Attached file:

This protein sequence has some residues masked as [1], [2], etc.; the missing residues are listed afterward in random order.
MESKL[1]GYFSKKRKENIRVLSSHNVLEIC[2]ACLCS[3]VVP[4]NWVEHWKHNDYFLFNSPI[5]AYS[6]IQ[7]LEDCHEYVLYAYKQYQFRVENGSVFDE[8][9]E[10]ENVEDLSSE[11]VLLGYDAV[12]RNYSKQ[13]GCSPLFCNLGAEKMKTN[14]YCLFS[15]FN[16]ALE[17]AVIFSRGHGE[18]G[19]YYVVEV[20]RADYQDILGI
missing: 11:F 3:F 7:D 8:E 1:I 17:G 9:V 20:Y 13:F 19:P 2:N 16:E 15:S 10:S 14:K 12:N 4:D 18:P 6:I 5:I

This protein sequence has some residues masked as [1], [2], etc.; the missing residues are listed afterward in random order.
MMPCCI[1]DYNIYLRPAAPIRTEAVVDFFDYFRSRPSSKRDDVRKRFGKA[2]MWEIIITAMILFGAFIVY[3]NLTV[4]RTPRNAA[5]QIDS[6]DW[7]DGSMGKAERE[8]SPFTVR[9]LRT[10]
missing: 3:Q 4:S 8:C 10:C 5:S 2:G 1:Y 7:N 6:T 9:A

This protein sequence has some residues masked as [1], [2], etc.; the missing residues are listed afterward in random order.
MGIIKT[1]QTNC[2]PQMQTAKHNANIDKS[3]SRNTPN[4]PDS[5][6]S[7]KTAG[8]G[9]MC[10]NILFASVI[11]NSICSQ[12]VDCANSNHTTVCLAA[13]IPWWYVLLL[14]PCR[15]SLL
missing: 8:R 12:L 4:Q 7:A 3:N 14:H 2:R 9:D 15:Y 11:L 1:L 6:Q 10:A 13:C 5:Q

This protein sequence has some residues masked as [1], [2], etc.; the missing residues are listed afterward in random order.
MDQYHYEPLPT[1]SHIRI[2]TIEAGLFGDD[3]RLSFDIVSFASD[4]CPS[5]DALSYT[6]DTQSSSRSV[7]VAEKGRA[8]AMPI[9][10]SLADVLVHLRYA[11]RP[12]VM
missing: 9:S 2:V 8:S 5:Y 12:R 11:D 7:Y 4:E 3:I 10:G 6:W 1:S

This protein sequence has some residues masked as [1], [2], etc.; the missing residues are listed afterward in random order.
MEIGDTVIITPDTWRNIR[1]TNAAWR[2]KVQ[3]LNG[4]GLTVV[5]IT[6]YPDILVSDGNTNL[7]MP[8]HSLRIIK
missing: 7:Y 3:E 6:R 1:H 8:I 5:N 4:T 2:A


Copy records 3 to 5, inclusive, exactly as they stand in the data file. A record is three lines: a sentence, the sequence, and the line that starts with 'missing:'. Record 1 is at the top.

This protein sequence has some residues masked as [1], [2], etc.; the missing residues are listed afterward in random order.
MGIIKT[1]QTNC[2]PQMQTAKHNANIDKS[3]SRNTPN[4]PDS[5][6]S[7]KTAG[8]G[9]MC[10]NILFASVI[11]NSICSQ[12]VDCANSNHTTVCLAA[13]IPWWYVLLL[14]PCR[15]SLL
missing: 8:R 12:L 4:Q 7:A 3:N 14:H 2:R 9:D 15:Y 11:L 1:L 6:Q 10:A 13:C 5:Q

This protein sequence has some residues masked as [1], [2], etc.; the missing residues are listed afterward in random order.
MDQYHYEPLPT[1]SHIRI[2]TIEAGLFGDD[3]RLSFDIVSFASD[4]CPS[5]DALSYT[6]DTQSSSRSV[7]VAEKGRA[8]AMPI[9][10]SLADVLVHLRYA[11]RP[12]VM
missing: 9:S 2:V 8:S 5:Y 12:R 11:D 7:Y 4:E 3:I 10:G 6:W 1:S

This protein sequence has some residues masked as [1], [2], etc.; the missing residues are listed afterward in random order.
MEIGDTVIITPDTWRNIR[1]TNAAWR[2]KVQ[3]LNG[4]GLTVV[5]IT[6]YPDILVSDGNTNL[7]MP[8]HSLRIIK
missing: 7:Y 3:E 6:R 1:H 8:I 5:N 4:T 2:A